Tuesday, April 3, 2012
I'm very excited to be planning my latest fundraiser run. A 24 hour race to support Cystic Fibrosis research. I attempted the 24 hour run last November, without much success. The weather was pretty terrible. This time, I figure the weather in mid-May will be much more tolerable for an all-day and all-night affair.
What I'm most excited about isn't the run actually. It's the creative fundraising I want to employ. I'm taking the advice of my friend Mike Brooks for raising money. He should know, since he raised tens of thousands of dollars for Camp Sunshine through running the Badwater Ultramarathon. And then there was the 6 day race in New York City he did. And the ten day...
Anyway, I have ideas. I'm thinking I can commit to community service on Mount Desert Island in return for donations to the CF Foundation on my fundraiser page ( http://www.cff.org/Great_Strides/24HourRun ) and pledging a few cents to a dollar per mile for my race. That way, I am helping others and they are helping me (reciprocity). Mike suggested I enter every establishment in town and ask for a donation. At least it couldn't hurt. And ask to leave CF Foundation donation cans at the counter.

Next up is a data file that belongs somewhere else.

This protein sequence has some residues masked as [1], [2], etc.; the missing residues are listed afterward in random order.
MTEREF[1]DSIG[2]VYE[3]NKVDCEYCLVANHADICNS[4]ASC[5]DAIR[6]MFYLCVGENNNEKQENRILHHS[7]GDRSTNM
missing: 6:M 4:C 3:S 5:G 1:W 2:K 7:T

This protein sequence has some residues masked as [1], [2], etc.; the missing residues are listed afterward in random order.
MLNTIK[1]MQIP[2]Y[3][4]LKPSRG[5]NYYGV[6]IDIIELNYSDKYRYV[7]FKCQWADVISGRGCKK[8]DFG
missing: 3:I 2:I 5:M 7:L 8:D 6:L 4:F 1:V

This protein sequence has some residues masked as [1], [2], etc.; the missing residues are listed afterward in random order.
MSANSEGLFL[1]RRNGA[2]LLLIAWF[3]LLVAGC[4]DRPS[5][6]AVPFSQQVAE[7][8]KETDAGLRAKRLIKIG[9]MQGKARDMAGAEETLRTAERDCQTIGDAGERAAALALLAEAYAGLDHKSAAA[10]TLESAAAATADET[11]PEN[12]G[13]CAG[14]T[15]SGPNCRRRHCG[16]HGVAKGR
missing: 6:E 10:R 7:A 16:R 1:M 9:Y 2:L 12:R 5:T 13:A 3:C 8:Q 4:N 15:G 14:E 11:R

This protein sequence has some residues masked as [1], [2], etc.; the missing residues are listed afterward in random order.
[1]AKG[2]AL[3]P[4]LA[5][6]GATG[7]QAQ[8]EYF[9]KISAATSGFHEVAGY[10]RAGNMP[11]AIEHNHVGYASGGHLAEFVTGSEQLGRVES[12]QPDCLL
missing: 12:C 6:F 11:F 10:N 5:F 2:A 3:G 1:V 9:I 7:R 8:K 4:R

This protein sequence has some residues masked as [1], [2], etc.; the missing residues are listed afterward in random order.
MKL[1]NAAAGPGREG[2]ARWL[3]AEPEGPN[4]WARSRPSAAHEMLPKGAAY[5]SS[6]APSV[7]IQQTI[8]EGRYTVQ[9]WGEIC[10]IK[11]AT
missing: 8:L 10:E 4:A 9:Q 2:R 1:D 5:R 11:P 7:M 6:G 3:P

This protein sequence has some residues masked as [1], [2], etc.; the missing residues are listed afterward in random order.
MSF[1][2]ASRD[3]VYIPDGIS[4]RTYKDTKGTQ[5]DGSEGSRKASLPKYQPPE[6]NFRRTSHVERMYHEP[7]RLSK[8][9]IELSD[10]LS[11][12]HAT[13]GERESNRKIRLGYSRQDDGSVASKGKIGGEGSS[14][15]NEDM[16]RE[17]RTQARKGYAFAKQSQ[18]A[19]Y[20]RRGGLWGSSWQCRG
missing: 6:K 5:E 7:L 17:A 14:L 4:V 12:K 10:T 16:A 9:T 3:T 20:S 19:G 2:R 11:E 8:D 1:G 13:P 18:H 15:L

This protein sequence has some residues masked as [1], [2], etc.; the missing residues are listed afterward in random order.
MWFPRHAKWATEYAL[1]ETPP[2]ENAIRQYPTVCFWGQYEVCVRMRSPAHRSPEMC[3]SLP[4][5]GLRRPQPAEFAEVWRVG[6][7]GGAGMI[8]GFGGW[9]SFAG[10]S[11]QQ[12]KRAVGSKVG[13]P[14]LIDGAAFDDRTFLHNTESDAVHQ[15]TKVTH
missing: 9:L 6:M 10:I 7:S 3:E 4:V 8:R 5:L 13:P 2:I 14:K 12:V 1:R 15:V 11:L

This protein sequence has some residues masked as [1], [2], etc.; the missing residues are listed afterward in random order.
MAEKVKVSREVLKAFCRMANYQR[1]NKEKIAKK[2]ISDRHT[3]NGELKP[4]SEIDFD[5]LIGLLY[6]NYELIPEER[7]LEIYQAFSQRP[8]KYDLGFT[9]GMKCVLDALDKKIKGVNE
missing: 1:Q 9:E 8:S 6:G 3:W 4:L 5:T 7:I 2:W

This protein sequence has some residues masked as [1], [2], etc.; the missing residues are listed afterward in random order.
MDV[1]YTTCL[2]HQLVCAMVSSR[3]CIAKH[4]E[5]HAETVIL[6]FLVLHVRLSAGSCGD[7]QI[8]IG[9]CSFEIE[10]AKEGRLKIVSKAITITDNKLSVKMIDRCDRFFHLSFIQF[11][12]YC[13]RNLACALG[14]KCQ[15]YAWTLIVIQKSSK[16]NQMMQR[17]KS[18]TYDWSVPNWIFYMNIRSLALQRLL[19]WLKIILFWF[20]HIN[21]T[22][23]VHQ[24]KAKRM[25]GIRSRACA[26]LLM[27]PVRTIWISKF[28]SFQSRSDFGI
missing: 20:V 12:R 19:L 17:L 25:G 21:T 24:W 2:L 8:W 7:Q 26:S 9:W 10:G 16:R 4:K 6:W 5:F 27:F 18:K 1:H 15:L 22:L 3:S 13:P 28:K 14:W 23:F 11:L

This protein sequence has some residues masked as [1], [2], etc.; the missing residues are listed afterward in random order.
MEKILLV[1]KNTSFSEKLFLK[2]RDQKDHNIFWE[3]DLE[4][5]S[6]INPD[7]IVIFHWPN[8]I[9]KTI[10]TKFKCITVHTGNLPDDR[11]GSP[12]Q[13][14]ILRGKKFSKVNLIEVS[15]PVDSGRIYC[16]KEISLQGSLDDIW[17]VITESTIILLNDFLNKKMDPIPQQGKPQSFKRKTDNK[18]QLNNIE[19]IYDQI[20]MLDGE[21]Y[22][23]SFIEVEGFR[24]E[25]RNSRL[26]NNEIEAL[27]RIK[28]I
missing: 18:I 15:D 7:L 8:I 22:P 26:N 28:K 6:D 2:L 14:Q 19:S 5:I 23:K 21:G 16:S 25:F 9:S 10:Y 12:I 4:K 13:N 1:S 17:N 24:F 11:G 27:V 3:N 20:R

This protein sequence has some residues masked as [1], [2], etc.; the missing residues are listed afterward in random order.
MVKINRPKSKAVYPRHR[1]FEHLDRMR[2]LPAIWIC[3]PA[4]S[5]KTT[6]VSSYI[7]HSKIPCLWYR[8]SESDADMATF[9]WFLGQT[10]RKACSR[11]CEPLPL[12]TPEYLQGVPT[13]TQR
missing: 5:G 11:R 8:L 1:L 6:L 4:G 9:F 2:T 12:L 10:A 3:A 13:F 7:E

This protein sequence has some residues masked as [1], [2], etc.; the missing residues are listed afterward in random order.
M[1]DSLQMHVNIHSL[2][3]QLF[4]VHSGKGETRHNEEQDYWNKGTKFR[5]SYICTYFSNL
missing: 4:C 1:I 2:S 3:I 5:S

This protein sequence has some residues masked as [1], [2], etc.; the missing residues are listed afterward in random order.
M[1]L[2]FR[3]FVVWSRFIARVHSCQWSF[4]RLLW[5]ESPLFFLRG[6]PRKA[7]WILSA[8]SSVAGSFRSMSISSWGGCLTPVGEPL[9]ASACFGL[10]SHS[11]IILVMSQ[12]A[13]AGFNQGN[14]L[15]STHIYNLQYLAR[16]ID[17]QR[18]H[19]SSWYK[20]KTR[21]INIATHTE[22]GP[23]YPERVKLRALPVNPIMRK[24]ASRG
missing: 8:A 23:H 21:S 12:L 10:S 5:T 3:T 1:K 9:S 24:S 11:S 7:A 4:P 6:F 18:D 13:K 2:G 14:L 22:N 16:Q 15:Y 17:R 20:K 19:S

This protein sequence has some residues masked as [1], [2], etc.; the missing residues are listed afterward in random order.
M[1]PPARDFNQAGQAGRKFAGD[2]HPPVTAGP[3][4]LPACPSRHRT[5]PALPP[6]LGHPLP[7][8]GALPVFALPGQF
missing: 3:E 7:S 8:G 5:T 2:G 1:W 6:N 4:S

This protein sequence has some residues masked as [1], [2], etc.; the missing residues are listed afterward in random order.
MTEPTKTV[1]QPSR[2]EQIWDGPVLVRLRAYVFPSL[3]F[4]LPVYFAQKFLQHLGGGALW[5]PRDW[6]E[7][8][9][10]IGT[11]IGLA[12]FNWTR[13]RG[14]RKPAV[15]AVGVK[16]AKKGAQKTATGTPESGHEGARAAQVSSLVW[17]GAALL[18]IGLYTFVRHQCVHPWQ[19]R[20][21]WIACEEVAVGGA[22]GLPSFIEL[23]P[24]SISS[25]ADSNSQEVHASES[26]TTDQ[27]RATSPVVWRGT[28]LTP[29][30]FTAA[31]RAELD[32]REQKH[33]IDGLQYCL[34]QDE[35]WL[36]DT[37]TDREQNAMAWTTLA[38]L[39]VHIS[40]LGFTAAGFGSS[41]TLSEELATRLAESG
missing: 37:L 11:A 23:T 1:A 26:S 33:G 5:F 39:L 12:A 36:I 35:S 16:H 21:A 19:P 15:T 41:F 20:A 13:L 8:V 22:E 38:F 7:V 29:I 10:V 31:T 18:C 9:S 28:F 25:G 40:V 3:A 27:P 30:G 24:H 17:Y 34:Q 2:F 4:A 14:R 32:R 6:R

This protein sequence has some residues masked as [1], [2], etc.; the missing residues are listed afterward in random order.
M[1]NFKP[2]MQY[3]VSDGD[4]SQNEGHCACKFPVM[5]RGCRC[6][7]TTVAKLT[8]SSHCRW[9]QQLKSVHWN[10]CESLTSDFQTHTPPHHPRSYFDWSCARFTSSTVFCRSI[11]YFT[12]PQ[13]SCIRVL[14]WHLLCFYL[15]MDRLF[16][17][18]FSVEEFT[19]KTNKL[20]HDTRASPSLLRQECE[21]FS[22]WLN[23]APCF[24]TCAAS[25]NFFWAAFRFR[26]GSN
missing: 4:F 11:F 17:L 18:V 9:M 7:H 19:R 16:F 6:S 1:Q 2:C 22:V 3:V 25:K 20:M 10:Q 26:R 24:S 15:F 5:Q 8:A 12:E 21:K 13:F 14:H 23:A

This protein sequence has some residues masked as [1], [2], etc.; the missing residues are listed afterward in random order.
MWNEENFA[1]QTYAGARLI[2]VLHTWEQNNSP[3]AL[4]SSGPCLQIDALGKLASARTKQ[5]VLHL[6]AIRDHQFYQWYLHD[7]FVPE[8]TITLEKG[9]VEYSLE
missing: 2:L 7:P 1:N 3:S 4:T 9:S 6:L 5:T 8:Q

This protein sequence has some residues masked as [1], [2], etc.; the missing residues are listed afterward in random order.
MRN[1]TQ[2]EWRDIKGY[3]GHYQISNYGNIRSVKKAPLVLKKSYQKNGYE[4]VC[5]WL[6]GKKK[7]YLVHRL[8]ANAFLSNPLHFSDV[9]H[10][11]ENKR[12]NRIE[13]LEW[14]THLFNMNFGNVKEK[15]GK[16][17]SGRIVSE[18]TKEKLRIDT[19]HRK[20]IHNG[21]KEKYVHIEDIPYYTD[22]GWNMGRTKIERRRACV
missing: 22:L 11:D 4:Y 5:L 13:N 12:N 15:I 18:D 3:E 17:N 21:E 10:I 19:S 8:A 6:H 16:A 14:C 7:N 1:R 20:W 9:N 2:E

The CF Foundation has some great tips for creative fundraising too. One tip is to have a pizza lunch at the office for your coworkers. Get a pizzeria to donate a few pies and charge a five dollar donation for each slice. Or asking stores to donate a percentage of their sales for a day. That way, it's a win-win situation. I had no idea how endless creative fundraising could be.
My goal is to raise $5000 in 6 weeks.
Mike Brooks taught me a great thing about advocacy. By hosting a running event to promote and raise money for CF, I could be inspiring others to participate in other CF events down the road. Also, the more people that know about CF and the 30,000 children and adults it affects in the US, the more likely they are to help out.
I am very excited to flesh out these possibilities and form partnerships with local establishments. Ah, the promise of Spring...